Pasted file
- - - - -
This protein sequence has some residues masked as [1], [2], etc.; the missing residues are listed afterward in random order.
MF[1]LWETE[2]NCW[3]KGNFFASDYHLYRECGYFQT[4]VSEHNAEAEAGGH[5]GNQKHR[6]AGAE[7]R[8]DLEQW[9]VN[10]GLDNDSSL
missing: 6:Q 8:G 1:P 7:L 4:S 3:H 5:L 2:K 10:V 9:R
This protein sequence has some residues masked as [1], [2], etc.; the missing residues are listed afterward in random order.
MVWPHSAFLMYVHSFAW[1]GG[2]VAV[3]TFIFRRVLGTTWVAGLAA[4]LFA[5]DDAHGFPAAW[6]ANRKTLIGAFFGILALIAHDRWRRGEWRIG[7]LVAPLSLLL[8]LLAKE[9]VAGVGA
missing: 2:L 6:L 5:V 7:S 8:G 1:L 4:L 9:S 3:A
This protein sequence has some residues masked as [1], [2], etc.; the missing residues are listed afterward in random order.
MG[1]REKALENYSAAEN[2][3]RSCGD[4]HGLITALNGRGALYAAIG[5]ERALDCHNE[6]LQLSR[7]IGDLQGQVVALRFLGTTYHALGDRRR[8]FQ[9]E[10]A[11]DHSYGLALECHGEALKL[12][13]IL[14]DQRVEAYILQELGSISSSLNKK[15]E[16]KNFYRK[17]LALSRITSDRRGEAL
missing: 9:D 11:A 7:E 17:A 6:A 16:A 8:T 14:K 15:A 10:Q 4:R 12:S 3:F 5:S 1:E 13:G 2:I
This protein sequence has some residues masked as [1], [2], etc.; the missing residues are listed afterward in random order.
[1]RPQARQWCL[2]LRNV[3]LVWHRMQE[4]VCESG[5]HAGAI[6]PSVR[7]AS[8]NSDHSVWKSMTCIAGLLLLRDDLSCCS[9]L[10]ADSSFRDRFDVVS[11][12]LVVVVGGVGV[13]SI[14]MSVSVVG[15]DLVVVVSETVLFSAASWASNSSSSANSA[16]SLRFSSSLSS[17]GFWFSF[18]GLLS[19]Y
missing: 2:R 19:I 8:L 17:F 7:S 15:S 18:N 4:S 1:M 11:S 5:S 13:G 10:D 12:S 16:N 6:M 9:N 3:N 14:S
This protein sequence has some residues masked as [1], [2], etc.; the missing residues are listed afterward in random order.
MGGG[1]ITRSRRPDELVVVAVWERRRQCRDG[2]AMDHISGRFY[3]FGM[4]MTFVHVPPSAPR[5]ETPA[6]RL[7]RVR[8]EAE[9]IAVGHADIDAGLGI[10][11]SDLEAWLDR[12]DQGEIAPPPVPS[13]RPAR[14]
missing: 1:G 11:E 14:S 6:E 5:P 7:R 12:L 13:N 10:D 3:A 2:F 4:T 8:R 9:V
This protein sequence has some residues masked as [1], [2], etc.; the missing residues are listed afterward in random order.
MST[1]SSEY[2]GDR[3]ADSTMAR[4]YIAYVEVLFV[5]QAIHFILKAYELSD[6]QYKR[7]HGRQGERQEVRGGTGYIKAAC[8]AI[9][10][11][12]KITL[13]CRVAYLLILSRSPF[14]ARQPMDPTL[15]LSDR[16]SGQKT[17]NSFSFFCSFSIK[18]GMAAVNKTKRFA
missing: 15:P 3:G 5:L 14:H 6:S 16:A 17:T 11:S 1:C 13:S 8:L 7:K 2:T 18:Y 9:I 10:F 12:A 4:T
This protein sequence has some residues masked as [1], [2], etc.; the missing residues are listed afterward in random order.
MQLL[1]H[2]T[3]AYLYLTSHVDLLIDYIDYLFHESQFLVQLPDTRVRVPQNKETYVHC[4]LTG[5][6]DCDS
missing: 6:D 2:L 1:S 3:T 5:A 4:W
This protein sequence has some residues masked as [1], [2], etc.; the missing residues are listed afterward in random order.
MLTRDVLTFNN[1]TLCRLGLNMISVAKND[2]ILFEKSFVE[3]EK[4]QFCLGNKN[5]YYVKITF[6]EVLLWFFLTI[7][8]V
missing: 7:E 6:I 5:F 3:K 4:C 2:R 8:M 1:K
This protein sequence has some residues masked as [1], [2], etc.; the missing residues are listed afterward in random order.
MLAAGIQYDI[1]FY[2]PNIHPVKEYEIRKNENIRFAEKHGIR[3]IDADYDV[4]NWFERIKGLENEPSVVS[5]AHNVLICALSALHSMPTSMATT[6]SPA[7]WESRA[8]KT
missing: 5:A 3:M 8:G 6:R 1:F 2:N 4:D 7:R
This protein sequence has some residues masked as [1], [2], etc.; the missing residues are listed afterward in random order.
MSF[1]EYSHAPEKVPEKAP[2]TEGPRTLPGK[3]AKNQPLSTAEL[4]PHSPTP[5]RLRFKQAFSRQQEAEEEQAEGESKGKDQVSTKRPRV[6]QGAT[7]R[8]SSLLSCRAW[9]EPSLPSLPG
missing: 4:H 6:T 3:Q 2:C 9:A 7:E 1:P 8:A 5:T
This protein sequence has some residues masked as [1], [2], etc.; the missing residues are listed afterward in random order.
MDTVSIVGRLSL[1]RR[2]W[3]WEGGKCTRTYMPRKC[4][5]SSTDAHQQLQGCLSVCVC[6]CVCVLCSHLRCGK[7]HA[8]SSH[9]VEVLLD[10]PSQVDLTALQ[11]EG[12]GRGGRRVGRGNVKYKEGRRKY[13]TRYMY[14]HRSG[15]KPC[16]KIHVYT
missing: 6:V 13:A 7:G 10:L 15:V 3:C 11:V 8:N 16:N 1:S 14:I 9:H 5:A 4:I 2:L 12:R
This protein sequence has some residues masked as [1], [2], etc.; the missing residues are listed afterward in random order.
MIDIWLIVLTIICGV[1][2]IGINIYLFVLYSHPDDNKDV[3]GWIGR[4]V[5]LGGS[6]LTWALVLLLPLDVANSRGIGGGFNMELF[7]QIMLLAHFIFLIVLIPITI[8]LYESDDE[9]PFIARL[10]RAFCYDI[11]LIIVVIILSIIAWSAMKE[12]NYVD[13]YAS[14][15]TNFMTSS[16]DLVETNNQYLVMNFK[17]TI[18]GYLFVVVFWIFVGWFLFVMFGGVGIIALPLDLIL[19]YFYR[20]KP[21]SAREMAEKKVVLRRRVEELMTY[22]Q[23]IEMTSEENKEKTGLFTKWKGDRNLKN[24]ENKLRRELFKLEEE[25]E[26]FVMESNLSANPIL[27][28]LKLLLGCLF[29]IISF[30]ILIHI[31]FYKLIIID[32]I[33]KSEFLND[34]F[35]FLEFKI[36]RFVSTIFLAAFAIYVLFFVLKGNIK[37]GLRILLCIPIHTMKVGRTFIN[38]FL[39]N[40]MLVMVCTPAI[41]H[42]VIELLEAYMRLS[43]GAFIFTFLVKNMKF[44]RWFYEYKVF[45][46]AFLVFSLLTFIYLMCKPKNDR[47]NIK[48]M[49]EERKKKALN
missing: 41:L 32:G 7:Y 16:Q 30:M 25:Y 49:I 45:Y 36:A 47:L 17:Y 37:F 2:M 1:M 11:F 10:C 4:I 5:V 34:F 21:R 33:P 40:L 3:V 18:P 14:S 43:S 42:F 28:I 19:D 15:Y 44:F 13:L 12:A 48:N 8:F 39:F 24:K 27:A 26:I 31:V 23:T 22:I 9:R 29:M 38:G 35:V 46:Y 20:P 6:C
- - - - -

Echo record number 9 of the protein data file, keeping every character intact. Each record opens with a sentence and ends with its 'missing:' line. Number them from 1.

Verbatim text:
This protein sequence has some residues masked as [1], [2], etc.; the missing residues are listed afterward in random order.
MLAAGIQYDI[1]FY[2]PNIHPVKEYEIRKNENIRFAEKHGIR[3]IDADYDV[4]NWFERIKGLENEPSVVS[5]AHNVLICALSALHSMPTSMATT[6]SPA[7]WESRA[8]KT
missing: 5:A 3:M 8:G 6:R 1:F 2:N 4:D 7:R